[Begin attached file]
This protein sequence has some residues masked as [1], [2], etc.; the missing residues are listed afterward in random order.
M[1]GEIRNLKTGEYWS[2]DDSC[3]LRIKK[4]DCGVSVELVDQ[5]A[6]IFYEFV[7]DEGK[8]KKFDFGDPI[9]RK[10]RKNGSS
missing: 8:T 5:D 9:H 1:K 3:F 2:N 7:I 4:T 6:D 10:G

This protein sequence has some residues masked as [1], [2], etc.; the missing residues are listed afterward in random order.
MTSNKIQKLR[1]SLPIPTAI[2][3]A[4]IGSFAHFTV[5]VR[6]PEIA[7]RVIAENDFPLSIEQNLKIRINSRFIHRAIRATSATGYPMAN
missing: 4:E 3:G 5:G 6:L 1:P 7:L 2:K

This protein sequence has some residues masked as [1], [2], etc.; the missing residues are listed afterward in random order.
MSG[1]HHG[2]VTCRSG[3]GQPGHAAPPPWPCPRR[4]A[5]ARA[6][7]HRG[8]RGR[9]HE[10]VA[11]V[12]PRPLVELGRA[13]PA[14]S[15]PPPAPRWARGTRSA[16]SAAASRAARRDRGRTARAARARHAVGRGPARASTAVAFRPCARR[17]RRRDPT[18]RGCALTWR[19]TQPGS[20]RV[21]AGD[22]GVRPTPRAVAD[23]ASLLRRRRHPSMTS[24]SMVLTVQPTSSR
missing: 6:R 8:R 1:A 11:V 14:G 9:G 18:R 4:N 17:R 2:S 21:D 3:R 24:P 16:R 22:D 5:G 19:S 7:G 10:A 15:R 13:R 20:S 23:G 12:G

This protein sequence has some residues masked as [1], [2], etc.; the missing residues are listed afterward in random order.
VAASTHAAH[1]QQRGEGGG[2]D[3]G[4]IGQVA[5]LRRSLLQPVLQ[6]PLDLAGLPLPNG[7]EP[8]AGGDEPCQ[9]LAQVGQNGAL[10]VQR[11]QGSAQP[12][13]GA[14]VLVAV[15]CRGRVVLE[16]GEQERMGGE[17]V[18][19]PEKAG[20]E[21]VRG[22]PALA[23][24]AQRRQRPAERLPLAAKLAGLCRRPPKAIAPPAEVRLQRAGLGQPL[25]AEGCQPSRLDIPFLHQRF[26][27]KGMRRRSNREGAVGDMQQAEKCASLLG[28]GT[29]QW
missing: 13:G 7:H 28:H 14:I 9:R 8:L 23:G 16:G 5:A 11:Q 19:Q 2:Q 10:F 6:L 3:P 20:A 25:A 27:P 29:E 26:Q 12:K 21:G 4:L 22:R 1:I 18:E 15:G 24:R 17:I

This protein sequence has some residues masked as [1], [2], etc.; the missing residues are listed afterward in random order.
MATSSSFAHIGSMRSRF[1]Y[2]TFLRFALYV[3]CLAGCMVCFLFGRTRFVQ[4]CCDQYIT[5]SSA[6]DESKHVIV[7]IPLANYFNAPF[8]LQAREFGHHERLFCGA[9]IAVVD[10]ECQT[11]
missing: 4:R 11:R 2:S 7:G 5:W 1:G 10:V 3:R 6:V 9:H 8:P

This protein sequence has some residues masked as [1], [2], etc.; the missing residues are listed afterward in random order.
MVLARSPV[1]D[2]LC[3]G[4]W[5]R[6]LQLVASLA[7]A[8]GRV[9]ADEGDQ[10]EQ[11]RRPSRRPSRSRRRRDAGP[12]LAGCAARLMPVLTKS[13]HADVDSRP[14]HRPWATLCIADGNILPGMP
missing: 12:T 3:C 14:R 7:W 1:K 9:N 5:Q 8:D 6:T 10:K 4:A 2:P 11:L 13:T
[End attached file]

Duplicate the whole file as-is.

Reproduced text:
This protein sequence has some residues masked as [1], [2], etc.; the missing residues are listed afterward in random order.
M[1]GEIRNLKTGEYWS[2]DDSC[3]LRIKK[4]DCGVSVELVDQ[5]A[6]IFYEFV[7]DEGK[8]KKFDFGDPI[9]RK[10]RKNGSS
missing: 8:T 5:D 9:H 1:K 3:F 2:N 7:I 4:T 6:D 10:G

This protein sequence has some residues masked as [1], [2], etc.; the missing residues are listed afterward in random order.
MTSNKIQKLR[1]SLPIPTAI[2][3]A[4]IGSFAHFTV[5]VR[6]PEIA[7]RVIAENDFPLSIEQNLKIRINSRFIHRAIRATSATGYPMAN
missing: 4:E 3:G 5:G 6:L 1:P 7:L 2:K

This protein sequence has some residues masked as [1], [2], etc.; the missing residues are listed afterward in random order.
MSG[1]HHG[2]VTCRSG[3]GQPGHAAPPPWPCPRR[4]A[5]ARA[6][7]HRG[8]RGR[9]HE[10]VA[11]V[12]PRPLVELGRA[13]PA[14]S[15]PPPAPRWARGTRSA[16]SAAASRAARRDRGRTARAARARHAVGRGPARASTAVAFRPCARR[17]RRRDPT[18]RGCALTWR[19]TQPGS[20]RV[21]AGD[22]GVRPTPRAVAD[23]ASLLRRRRHPSMTS[24]SMVLTVQPTSSR
missing: 6:R 8:R 1:A 11:V 14:G 9:G 18:R 4:N 17:R 2:S 21:D 3:R 24:P 16:R 22:D 5:G 19:S 7:G 10:A 15:R 13:R 20:S 23:G 12:G

This protein sequence has some residues masked as [1], [2], etc.; the missing residues are listed afterward in random order.
VAASTHAAH[1]QQRGEGGG[2]D[3]G[4]IGQVA[5]LRRSLLQPVLQ[6]PLDLAGLPLPNG[7]EP[8]AGGDEPCQ[9]LAQVGQNGAL[10]VQR[11]QGSAQP[12][13]GA[14]VLVAV[15]CRGRVVLE[16]GEQERMGGE[17]V[18][19]PEKAG[20]E[21]VRG[22]PALA[23][24]AQRRQRPAERLPLAAKLAGLCRRPPKAIAPPAEVRLQRAGLGQPL[25]AEGCQPSRLDIPFLHQRF[26][27]KGMRRRSNREGAVGDMQQAEKCASLLG[28]GT[29]QW
missing: 13:G 7:H 28:H 14:I 9:R 8:L 23:G 16:G 5:A 11:Q 19:Q 2:Q 10:F 6:L 3:P 20:A 25:A 27:P 29:E 26:Q 12:K 21:G 4:L 22:R 1:I 18:E 15:G 24:R 17:I

This protein sequence has some residues masked as [1], [2], etc.; the missing residues are listed afterward in random order.
MATSSSFAHIGSMRSRF[1]Y[2]TFLRFALYV[3]CLAGCMVCFLFGRTRFVQ[4]CCDQYIT[5]SSA[6]DESKHVIV[7]IPLANYFNAPF[8]LQAREFGHHERLFCGA[9]IAVVD[10]ECQT[11]
missing: 4:R 11:R 2:S 7:G 5:W 1:G 10:V 3:R 6:V 9:H 8:P

This protein sequence has some residues masked as [1], [2], etc.; the missing residues are listed afterward in random order.
MVLARSPV[1]D[2]LC[3]G[4]W[5]R[6]LQLVASLA[7]A[8]GRV[9]ADEGDQ[10]EQ[11]RRPSRRPSRSRRRRDAGP[12]LAGCAARLMPVLTKS[13]HADVDSRP[14]HRPWATLCIADGNILPGMP
missing: 12:T 3:C 14:R 7:W 1:K 9:N 5:Q 8:D 6:T 10:K 4:A 2:P 11:L 13:T